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Free for all audiences
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In this lecture, esteemed professor Howard Singerman will use the concept of the pastoral to examine the work of contemporary photographer and filmmaker Sharon Lockhart. Over the course of her career, Lockhart has employed strategies of restaging and reenacting, drawing on a variety of sources that range from historical American photographs to family snapshots. A key part of Lockhart’s work is the negotiation between her visual and narrative sources and the actors—most often children—who reenact them. In film and photography projects such as Pine Flat (2005) and Rudzienko (2016), she has drawn on the long visual history of the pastoral tradition and its possibilities. They emerge in the recurring themes throughout her work, including the contrasts between the landscape and the cinematic tableau, children’s time and film time, and labor and leisure.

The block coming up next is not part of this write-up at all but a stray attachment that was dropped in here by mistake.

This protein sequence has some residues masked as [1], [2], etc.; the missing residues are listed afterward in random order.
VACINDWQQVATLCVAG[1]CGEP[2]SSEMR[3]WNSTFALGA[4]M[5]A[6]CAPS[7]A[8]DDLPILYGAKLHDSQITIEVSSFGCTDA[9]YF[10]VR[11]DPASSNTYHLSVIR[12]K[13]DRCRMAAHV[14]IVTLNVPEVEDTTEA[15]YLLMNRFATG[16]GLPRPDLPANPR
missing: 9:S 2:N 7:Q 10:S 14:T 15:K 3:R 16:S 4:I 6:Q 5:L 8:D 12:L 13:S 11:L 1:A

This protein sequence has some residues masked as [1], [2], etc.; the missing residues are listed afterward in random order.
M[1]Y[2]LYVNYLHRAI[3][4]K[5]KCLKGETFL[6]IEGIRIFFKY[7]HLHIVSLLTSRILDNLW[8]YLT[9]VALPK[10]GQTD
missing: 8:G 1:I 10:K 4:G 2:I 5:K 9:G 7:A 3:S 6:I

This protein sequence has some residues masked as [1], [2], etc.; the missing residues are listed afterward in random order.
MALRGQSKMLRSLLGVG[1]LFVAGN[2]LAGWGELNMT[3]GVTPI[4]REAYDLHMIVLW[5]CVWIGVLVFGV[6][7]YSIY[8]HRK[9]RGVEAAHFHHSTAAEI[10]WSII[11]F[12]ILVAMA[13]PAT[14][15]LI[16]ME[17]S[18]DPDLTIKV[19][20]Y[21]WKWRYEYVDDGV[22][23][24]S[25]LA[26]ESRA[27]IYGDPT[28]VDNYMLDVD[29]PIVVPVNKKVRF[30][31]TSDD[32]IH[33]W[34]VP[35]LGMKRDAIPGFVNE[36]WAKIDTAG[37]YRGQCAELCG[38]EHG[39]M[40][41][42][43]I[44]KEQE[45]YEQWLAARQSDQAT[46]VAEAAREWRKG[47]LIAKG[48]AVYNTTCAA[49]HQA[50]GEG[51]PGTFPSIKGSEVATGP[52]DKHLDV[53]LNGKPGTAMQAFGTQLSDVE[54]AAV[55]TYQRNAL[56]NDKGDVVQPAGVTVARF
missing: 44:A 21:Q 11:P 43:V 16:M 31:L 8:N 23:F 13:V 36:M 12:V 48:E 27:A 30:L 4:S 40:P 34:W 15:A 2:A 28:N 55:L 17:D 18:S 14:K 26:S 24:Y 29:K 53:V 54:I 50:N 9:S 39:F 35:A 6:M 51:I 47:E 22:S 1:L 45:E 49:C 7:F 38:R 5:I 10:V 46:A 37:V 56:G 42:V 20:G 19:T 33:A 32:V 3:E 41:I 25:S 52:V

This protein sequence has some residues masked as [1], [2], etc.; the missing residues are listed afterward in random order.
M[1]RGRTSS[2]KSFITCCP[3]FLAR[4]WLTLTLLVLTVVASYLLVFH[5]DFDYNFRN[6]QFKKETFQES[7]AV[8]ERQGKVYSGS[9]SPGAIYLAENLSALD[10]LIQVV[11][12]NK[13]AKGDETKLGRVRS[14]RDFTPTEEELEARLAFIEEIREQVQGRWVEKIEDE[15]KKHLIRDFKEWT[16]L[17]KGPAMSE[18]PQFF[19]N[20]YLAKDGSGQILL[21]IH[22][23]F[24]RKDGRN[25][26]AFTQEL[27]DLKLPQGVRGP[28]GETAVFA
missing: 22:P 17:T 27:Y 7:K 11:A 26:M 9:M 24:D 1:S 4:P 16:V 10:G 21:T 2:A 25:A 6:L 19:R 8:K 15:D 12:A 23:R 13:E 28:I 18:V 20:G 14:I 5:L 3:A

Howard Singerman, Phyllis and Joseph Caroff Chair of the Department of Art and Art History at Hunter College, is author of Art Subjects: Making Artists in the American University (1999) and Art History, After Sherrie Levine (2012). He has contributed essays to numerous exhibition catalogues, among them A Forest of Signs: Art in the Crisis of Representation and Public Offerings, both at the Museum of Contemporary Art, Los Angeles, where he was museum editor from 1985 to 1988. His essays have appeared in a number of journals including Artforum, October, Oxford Art Journal, and La Part de l’Oeil, and he has previously taught at the University of Virginia, Barnard College, ArtCenter College of Design, California Institute of the Arts, UCLA, and UC Irvine.
Cosponsored by Ohio State’s History of Art Department.
GENERAL OPERATING SUPPORT FOR THE WEXNER CENTER
Greater Columbus Arts Council
Ohio Arts Council
The Columbus Foundation
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Howard Singerman: Sharon Lockhart and the Pastoral